I've read a lot about wet vs dry chain lube and there doesn't seem a definitive answer on whether to use wet or dry chain lube in the winter. Some forums are full of people saying they only use dry lube because it doesn't wash off as easy, then other forums are full of people saying the opposite, for the opposite reason!

What type of chain lube is best for winter riding (water, gritted roads etc)

  • Good question, but possibly tweak it a bit, particularly the title, so answers will be less subjective. (This isn't a discussion board. :) Commented Sep 2, 2010 at 21:51

6 Answers 6


Personally I would go with the finish line wet as opposed to the dry.

Typically I use the dry if I want something that will keep my chain looking clean as well as lubricated. From personal experience I have found that I need to reapply the dry lube more often.

I will use a wet lube, sparingly mind you, for the nastier conditions.

Having wasted your time with that I would say that storage temperature/location, how you clean the chain (method, frequency and intensity) and how you apply the lube (gobs vs. sparingly on each link) is more important than the type of lube.

  • 1
    I ended up buying both types of Finish line lube to test out! Commented Sep 7, 2010 at 19:29
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    @Mark - Please let us know about your experience, and what worked; I'm quite curious. Commented Sep 19, 2010 at 3:06
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    I've been using the dry so far as I've not been out in the wet yet, but as the weather is now turning, I'm planning on degreasing and applying the wet this weekend. Commented Oct 27, 2010 at 9:03
  • +1 for Finish Line Wet. However, I tend to blast the chain with CLR before degreasing it during cleaning in the winter so that road salt is evacuated more readily.
    – moshbear
    Commented Jul 17, 2012 at 17:59
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    I've been using the wet during the winter, and dry during the summer. No issues to report with either approach. I clean down my chain regularly in the winter (using the park tool chain scrubber), and re-apply. Commented Nov 5, 2012 at 9:01

My experience has been that the Wet / Dry naming of the product is a hint as to what conditions the product is designed for.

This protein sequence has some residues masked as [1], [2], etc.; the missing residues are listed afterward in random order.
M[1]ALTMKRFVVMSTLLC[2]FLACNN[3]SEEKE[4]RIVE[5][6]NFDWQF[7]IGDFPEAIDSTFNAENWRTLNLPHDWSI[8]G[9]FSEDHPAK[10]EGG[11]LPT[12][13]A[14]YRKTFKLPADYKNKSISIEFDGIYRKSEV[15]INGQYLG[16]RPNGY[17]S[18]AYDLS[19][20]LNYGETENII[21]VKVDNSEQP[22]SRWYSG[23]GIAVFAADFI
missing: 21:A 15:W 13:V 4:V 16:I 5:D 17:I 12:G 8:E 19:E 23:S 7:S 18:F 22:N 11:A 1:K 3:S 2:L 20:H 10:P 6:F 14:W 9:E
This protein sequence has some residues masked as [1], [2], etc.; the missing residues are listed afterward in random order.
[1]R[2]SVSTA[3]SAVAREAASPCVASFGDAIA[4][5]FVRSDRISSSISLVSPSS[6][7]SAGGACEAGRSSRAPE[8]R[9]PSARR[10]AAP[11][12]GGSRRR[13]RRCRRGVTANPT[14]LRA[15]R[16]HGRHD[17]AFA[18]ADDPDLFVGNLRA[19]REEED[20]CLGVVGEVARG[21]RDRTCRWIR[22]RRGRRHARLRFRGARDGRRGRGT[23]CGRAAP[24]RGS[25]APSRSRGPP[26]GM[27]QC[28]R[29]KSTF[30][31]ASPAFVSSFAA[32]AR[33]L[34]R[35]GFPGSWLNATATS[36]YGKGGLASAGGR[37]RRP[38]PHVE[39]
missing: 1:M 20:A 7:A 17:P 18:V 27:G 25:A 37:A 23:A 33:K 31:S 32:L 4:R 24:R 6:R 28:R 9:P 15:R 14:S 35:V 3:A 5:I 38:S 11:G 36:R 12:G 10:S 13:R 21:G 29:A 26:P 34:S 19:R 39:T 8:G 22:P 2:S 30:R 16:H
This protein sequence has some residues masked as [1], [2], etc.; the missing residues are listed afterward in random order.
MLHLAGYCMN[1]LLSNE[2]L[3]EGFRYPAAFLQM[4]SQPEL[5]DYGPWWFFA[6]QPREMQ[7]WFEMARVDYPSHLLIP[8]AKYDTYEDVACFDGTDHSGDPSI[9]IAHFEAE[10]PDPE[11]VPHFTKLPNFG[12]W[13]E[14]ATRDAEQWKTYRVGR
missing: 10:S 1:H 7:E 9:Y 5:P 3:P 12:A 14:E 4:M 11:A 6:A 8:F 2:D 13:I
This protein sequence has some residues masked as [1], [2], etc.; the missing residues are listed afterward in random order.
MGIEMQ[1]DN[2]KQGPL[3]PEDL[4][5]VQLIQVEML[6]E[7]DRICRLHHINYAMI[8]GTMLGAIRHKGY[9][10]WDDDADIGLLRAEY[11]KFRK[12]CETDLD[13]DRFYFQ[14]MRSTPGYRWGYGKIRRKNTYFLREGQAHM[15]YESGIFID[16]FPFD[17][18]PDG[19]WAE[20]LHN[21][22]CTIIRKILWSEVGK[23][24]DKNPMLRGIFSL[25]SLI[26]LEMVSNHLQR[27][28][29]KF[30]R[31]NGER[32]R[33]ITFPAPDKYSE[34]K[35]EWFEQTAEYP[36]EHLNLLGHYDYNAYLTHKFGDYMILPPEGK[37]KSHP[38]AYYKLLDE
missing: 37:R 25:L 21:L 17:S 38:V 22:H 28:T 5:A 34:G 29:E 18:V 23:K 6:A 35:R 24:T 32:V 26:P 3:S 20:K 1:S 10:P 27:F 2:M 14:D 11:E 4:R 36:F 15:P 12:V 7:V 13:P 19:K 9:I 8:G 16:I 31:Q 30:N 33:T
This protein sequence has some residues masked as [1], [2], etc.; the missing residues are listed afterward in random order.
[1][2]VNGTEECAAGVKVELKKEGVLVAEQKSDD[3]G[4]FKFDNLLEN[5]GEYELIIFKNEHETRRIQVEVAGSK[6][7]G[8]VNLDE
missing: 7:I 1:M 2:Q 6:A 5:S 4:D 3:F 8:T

Wet lube is typically more like motor or sewing machine oil, and is designed to coat the chain and protect it in wet conditions.

Dry lube is usually a teflon lube in an evaporating or wax base, so the teflon particles stay in the links without a lot of wet "gunk" left on the chain to pick up sand, dust, grime, etc.


I use a product called 'Purple Extreme', originally developed for offshore oil rig components. I guess it is 'dry', because it dries on the chain (although you can use it immediately, they recommend letting it dry on first).


I've never had much luck with dry lube. It has very low viscosity and feels like it washes off easily. I use Finish Line Wet lube all year round. It's cheap, widely available and clean when applied carefully. I apply by taking the chain off the bike, cleaning it and dropping a couple of drops on each link, allowing it to soak in and then wiping off the excess. Sounds fiddly but it doesn't take long and you get lube where you need it (inside the links) and not where you don't (everywhere else).


I'm a big fan of Pro Gold. Year round, all weather. http://www.progoldmfr.com/products2/ProLink_Chain_Lube.htm

Apparently the Pro Gold company got their start making lubricants for mining equipment. So think lubricating metal in adverse conditions. Anyway, the downside to their bike chain lube is that it can be hard to locate locally. It's available online though.


I just recently mixed Finish Line Dry with 0.5 micron hexagonal boron nitride powder, a.k.a. white graphite. Night and day! And the HBN seems to add a lot more staying power.

  • Wouldn't the graphite powder work as an abrasive?
    – Criggie
    Commented Sep 30, 2016 at 21:04
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    I'm told not, and experience is corroborating; this appears to be because of the size of the particles, they are small enough that they fit in the microscopic irregularities of the metal, and they slide very easily for slipperiness. Commented Jan 13, 2017 at 17:28

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